The Last Witch, Royal Lyceum, Edinburgh<br/>Love Letters Straight from Your Heart, Dean's Room, McEwan Hall, Edinburgh<br/>Power Plant, Royal Botanic Garden, Edinburgh

Rona Munro's true-life drama about a defiant single mother, and some moving experimentation, puts a bit of fire back into the festival
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The Independent Culture

Last Sunday, I prophesied (after much cursing) that things could only get better in the Edinburgh International Festival's theatre programming. And as if by magic, an instant improvement.

The Last Witch by Rona Munro is a very strong new play – co-produced by the EIF and the Traverse Theatre Company – based on an intriguing, real-life case from 1727. Janet Horne was the last person to be burnt for sorcery in Scotland, and her legendary last words – quipping "That's a bonny warming" as she approached the pyre – have inspired Munro. The result is a portrait of a woman whose defiant spirit, coupled with poverty and irrepressible playfulness, causes her downfall.

Janet (an excellent Kathryn Howden) is a voluptuous, capricious single mother with an earthily poetic turn of phrase. Dirt poor in a rural backwater, she chastises her lame and disgruntled daughter for "moaning like a wet wind", while she herself merrily indulges in flights of fancy, pretending she can turn into a bee and blight her neighbours' cattle – so they bring her victuals.

But Janet is a fabulist amongst dangerously superstitious farmers, and a mocker of authority when the screwed-up witch-hunter, Andy Clark's Ross, comes calling.

Dominic Hill's production needs more fine-tuning. George Anton, depicting Jane's vengeful neighbour and jailer, is histrionic. However, Clark becomes startlingly passionate when he succumbs to Howden's buxom charms, and The Last Witch slides boldly into hallucinatory scenes.

Munro also plays clever games with our modern scepticism, letting us laugh at old, irrational beliefs before introducing subtle, devilish twists. Of course, it's hard to compete with The Crucible. But with a nod to Macbeth and Knives in Hens as well as Arthur Miller, The Last Witch will surely enter the Scottish canon of modern classics.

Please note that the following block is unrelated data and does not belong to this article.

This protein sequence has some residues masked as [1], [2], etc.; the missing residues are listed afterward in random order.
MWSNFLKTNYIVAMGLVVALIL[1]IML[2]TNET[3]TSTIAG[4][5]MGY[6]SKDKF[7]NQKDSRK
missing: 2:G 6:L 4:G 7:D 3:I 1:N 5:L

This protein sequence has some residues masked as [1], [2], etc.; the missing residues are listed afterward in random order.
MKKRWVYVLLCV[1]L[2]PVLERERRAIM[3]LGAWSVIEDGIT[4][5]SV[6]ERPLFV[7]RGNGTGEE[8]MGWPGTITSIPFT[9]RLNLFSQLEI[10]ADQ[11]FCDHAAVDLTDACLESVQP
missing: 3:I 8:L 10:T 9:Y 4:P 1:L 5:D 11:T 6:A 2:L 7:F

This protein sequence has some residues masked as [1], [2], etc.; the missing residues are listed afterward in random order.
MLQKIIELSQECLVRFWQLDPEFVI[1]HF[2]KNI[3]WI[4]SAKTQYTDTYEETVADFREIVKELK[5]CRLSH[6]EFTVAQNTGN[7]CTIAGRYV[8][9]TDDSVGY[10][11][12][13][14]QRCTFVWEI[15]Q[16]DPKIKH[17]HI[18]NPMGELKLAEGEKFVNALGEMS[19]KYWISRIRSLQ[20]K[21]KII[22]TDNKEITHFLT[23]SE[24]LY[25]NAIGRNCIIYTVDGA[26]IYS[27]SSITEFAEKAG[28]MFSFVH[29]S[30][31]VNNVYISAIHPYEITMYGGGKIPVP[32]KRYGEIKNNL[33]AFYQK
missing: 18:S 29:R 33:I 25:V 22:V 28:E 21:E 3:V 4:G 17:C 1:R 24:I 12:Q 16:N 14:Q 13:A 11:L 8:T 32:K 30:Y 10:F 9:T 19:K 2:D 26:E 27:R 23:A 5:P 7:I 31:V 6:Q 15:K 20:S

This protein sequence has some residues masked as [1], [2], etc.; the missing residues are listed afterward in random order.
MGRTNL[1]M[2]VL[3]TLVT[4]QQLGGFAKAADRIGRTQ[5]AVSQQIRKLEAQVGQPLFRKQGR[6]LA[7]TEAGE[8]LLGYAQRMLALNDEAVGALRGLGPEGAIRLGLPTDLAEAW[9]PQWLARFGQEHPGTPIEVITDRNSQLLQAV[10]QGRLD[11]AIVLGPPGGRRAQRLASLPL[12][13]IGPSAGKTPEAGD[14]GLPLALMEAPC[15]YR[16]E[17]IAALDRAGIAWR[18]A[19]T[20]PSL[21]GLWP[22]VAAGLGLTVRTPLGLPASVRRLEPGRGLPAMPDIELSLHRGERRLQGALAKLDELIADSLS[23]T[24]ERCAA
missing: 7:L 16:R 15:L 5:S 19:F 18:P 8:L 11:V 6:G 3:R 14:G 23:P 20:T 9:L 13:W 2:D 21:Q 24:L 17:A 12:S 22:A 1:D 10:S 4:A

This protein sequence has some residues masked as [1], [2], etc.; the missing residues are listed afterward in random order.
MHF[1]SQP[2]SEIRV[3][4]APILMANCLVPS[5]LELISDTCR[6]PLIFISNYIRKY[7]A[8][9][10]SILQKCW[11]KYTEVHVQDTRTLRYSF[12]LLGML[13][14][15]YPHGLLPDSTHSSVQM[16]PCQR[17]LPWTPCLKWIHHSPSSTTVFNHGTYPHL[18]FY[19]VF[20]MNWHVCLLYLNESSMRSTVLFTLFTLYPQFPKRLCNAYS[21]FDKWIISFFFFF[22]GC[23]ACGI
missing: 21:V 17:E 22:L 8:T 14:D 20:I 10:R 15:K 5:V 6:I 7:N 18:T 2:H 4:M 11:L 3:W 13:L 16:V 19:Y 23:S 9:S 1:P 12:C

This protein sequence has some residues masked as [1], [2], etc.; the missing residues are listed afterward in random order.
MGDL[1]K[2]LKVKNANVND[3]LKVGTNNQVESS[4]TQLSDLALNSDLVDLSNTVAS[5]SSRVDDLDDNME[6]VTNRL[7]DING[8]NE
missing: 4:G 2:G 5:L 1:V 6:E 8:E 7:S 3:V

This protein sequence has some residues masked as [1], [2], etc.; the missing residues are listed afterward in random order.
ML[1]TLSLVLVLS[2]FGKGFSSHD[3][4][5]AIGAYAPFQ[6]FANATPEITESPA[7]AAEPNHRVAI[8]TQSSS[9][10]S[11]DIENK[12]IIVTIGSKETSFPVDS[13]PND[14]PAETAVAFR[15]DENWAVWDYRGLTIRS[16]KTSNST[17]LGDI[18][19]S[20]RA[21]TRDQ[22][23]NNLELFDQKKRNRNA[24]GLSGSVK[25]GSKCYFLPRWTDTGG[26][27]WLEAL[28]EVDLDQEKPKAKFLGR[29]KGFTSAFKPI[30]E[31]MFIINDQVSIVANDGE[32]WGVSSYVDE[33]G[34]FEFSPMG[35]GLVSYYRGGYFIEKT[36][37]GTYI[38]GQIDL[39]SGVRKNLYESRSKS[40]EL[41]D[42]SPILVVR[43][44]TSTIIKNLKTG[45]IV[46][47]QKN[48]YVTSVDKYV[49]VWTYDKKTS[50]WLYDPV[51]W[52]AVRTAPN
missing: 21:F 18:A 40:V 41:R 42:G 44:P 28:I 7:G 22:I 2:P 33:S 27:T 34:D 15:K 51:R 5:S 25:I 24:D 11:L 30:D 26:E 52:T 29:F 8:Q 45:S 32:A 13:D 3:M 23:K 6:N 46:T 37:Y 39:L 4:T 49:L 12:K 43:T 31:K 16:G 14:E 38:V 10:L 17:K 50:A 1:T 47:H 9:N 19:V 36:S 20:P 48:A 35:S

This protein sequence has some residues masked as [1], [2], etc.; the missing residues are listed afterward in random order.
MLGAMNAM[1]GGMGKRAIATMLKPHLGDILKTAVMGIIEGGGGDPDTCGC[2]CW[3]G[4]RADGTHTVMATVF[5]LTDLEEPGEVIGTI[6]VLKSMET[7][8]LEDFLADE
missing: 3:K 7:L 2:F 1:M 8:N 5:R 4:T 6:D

Meanwhile, the last week of the Fringe Festival has been boosted by a flurry of experimental shows, presented under the banner of the adventurous production team Fuel. These aren't uniformly brilliant, but Love Letters Straight from Your Heart – devised by the troupe Uninvited Guests – is astonishingly moving.

The set-up is a wedding reception where the bride and groom quirkily turn into rival DJs. They play pop songs pre-selected by the audience, who sit round a long table, sipping cava, while their individual dedications – to their loved ones – are read out (having been sent in beforehand by email).

It sounds like a droll gimmick. Yet the dedications are manifestly authentic and heartbreakingly sincere. At the performance I attended, there were testimonies of love for an adored girlfriend; for a disabled child; for a paternally abused and suicidal sister. I don't think I have ever wept so much in a show, just seeing others quietly trying not to cry when it came to their contribution.

Some might feel more exposed than they anticipated. Avoid the floodlit central seats. However, the sense of collective sympathy created (without any group-therapy chat) is profoundly comforting, and it's combined with surprisingly delightful light relief. Gaze into the eyes of the stranger opposite you for a full minute and enjoy a slow-dance at the end.

Finally, after being sorely disappointed three weeks back by the afternoon show Susurrus, in the Royal Botanic Garden, I returned to its steamy glasshouses late one night to catch Power Plant (created by Mark Anderson, Jony Easterby and others). This is a wonderful, witty promenade: a sort of magical/ mad scientists' son et lumière; a Martian art installation amidst the tropical foliage.

The palm house pulsates softly, with an eerie glow. Light bulbs whirr around in the trees, like fireflies, with a mystifying electromagnetic life of their own. A gramophone plays a record made of artificial grass, emitting a low gurgle. Organ pipes, scattered amidst the bushes, let out puffs of flame like an elfin oil field, and they create funky, tooting music at the same time. Floral evening dresses, in shreds, hang over a glimmering lily pond. Old lamps, amid fronds, flicker on and off as you pass, making galactic chirruping noises as if sending messages to another world. Absolutely bewitching.